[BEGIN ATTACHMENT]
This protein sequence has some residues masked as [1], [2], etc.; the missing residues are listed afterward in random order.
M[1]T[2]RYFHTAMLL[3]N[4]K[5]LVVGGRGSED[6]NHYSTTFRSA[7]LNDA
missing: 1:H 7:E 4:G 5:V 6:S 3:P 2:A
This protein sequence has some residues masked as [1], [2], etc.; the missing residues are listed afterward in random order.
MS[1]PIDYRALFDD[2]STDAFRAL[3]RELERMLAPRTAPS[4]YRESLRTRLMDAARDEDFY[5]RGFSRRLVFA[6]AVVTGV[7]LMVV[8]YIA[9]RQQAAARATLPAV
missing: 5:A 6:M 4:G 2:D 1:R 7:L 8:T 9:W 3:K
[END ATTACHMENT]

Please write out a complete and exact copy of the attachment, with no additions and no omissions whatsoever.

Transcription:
This protein sequence has some residues masked as [1], [2], etc.; the missing residues are listed afterward in random order.
M[1]T[2]RYFHTAMLL[3]N[4]K[5]LVVGGRGSED[6]NHYSTTFRSA[7]LNDA
missing: 1:H 7:E 4:G 5:V 6:S 3:P 2:A
This protein sequence has some residues masked as [1], [2], etc.; the missing residues are listed afterward in random order.
MS[1]PIDYRALFDD[2]STDAFRAL[3]RELERMLAPRTAPS[4]YRESLRTRLMDAARDEDFY[5]RGFSRRLVFA[6]AVVTGV[7]LMVV[8]YIA[9]RQQAAARATLPAV
missing: 5:A 6:M 4:G 2:D 1:R 7:L 8:T 9:W 3:K